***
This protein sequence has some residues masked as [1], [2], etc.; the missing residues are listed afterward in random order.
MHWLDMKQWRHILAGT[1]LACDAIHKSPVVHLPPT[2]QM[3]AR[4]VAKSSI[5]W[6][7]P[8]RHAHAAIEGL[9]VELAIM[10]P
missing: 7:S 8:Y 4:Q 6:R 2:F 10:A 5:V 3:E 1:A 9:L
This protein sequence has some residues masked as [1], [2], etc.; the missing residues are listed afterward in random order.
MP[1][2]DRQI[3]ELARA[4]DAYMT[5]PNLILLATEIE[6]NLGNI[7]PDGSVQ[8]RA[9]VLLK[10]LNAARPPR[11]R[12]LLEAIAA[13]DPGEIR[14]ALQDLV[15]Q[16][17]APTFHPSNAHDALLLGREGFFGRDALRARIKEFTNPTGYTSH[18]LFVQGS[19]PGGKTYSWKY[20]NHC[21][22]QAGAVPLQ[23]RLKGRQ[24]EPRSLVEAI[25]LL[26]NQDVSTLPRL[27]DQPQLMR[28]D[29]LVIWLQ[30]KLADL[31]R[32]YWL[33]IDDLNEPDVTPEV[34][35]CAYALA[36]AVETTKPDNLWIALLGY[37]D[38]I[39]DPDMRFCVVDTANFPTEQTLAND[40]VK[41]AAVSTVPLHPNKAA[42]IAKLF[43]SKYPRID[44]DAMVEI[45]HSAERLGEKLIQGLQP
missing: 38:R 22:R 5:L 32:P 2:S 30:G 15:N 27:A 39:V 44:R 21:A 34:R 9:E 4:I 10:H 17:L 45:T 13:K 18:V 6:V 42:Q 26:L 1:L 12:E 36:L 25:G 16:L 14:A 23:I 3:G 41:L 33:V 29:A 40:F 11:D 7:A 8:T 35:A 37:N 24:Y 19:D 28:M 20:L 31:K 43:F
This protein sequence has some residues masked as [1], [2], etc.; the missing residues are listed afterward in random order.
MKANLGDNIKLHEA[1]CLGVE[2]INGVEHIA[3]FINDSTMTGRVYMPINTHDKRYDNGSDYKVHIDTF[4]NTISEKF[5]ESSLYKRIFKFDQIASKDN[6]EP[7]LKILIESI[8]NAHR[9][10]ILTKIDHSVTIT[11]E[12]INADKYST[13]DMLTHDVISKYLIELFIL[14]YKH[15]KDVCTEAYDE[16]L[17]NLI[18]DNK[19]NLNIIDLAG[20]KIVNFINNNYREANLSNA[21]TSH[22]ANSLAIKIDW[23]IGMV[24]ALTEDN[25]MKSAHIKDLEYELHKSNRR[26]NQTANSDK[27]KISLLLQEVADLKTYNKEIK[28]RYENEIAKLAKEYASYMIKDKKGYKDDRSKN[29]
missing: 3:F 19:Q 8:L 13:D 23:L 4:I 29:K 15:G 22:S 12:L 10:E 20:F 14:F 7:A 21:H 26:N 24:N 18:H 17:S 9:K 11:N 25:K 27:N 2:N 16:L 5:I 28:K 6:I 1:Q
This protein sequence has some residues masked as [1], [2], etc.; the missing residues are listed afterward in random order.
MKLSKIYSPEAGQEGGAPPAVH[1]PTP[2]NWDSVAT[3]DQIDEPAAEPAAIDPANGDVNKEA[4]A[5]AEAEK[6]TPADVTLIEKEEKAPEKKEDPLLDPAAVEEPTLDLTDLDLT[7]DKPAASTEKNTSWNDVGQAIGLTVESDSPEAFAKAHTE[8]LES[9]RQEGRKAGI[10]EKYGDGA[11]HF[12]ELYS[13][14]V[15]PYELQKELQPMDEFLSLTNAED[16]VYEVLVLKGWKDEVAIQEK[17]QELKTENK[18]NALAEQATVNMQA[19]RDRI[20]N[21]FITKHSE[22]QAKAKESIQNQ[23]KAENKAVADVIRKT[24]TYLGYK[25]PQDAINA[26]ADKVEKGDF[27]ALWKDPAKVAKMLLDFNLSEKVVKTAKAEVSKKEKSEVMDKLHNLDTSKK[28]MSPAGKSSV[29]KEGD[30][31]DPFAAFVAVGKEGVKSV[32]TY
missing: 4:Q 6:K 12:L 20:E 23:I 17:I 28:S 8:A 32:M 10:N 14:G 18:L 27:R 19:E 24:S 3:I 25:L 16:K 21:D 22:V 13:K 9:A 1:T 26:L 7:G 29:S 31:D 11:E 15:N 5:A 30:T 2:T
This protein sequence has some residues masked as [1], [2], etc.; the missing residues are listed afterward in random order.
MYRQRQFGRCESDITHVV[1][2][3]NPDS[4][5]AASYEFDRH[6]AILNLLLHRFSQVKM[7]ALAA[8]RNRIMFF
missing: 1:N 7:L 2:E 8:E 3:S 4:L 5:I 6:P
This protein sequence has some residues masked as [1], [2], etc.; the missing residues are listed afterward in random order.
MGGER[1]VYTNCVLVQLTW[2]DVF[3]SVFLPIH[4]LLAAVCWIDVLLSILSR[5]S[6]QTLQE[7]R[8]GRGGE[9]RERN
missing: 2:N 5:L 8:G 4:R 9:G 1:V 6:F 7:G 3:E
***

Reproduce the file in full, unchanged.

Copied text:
This protein sequence has some residues masked as [1], [2], etc.; the missing residues are listed afterward in random order.
MHWLDMKQWRHILAGT[1]LACDAIHKSPVVHLPPT[2]QM[3]AR[4]VAKSSI[5]W[6][7]P[8]RHAHAAIEGL[9]VELAIM[10]P
missing: 7:S 8:Y 4:Q 6:R 2:F 10:A 5:V 3:E 1:A 9:L
This protein sequence has some residues masked as [1], [2], etc.; the missing residues are listed afterward in random order.
MP[1][2]DRQI[3]ELARA[4]DAYMT[5]PNLILLATEIE[6]NLGNI[7]PDGSVQ[8]RA[9]VLLK[10]LNAARPPR[11]R[12]LLEAIAA[13]DPGEIR[14]ALQDLV[15]Q[16][17]APTFHPSNAHDALLLGREGFFGRDALRARIKEFTNPTGYTSH[18]LFVQGS[19]PGGKTYSWKY[20]NHC[21][22]QAGAVPLQ[23]RLKGRQ[24]EPRSLVEAI[25]LL[26]NQDVSTLPRL[27]DQPQLMR[28]D[29]LVIWLQ[30]KLADL[31]R[32]YWL[33]IDDLNEPDVTPEV[34][35]CAYALA[36]AVETTKPDNLWIALLGY[37]D[38]I[39]DPDMRFCVVDTANFPTEQTLAND[40]VK[41]AAVSTVPLHPNKAA[42]IAKLF[43]SKYPRID[44]DAMVEI[45]HSAERLGEKLIQGLQP
missing: 38:R 22:R 5:L 32:P 2:S 30:G 15:N 27:A 39:V 44:R 21:A 34:R 9:E 4:I 10:H 17:L 45:T 13:K 18:V 6:V 42:Q 26:L 1:L 12:E 36:L 25:G 16:L 14:A 23:I 3:G 41:L 33:V 29:A 40:F 11:D 7:A 8:T 35:A 37:N 24:Y 19:D 28:M 20:L 31:K 43:F
This protein sequence has some residues masked as [1], [2], etc.; the missing residues are listed afterward in random order.
MKANLGDNIKLHEA[1]CLGVE[2]INGVEHIA[3]FINDSTMTGRVYMPINTHDKRYDNGSDYKVHIDTF[4]NTISEKF[5]ESSLYKRIFKFDQIASKDN[6]EP[7]LKILIESI[8]NAHR[9][10]ILTKIDHSVTIT[11]E[12]INADKYST[13]DMLTHDVISKYLIELFIL[14]YKH[15]KDVCTEAYDE[16]L[17]NLI[18]DNK[19]NLNIIDLAG[20]KIVNFINNNYREANLSNA[21]TSH[22]ANSLAIKIDW[23]IGMV[24]ALTEDN[25]MKSAHIKDLEYELHKSNRR[26]NQTANSDK[27]KISLLLQEVADLKTYNKEIK[28]RYENEIAKLAKEYASYMIKDKKGYKDDRSKN[29]
missing: 3:F 19:Q 8:L 13:D 23:L 4:I 29:K 15:G 22:S 12:L 10:E 20:F 14:F 7:A 21:H 26:N 24:N 18:H 17:S 9:K 11:N 25:K 27:N 2:N 16:L 5:I 28:K 6:I 1:Q
This protein sequence has some residues masked as [1], [2], etc.; the missing residues are listed afterward in random order.
MKLSKIYSPEAGQEGGAPPAVH[1]PTP[2]NWDSVAT[3]DQIDEPAAEPAAIDPANGDVNKEA[4]A[5]AEAEK[6]TPADVTLIEKEEKAPEKKEDPLLDPAAVEEPTLDLTDLDLT[7]DKPAASTEKNTSWNDVGQAIGLTVESDSPEAFAKAHTE[8]LES[9]RQEGRKAGI[10]EKYGDGA[11]HF[12]ELYS[13][14]V[15]PYELQKELQPMDEFLSLTNAED[16]VYEVLVLKGWKDEVAIQEK[17]QELKTENK[18]NALAEQATVNMQA[19]RDRI[20]N[21]FITKHSE[22]QAKAKESIQNQ[23]KAENKAVADVIRKT[24]TYLGYK[25]PQDAINA[26]ADKVEKGDF[27]ALWKDPAKVAKMLLDFNLSEKVVKTAKAEVSKKEKSEVMDKLHNLDTSKK[28]MSPAGKSSV[29]KEGD[30][31]DPFAAFVAVGKEGVKSV[32]TY
missing: 4:Q 6:K 12:L 20:E 23:I 17:I 28:S 8:A 32:M 10:N 14:G 18:L 27:R 19:E 24:S 3:I 25:L 16:K 21:D 22:V 13:K 9:A 1:T 26:L 7:G 29:S 31:D 11:E 15:N 5:A 30:T 2:T
This protein sequence has some residues masked as [1], [2], etc.; the missing residues are listed afterward in random order.
MYRQRQFGRCESDITHVV[1][2][3]NPDS[4][5]AASYEFDRH[6]AILNLLLHRFSQVKM[7]ALAA[8]RNRIMFF
missing: 1:N 7:L 2:E 8:E 3:S 4:L 5:I 6:P
This protein sequence has some residues masked as [1], [2], etc.; the missing residues are listed afterward in random order.
MGGER[1]VYTNCVLVQLTW[2]DVF[3]SVFLPIH[4]LLAAVCWIDVLLSILSR[5]S[6]QTLQE[7]R[8]GRGGE[9]RERN
missing: 2:N 5:L 8:G 4:R 9:G 1:V 6:F 7:G 3:E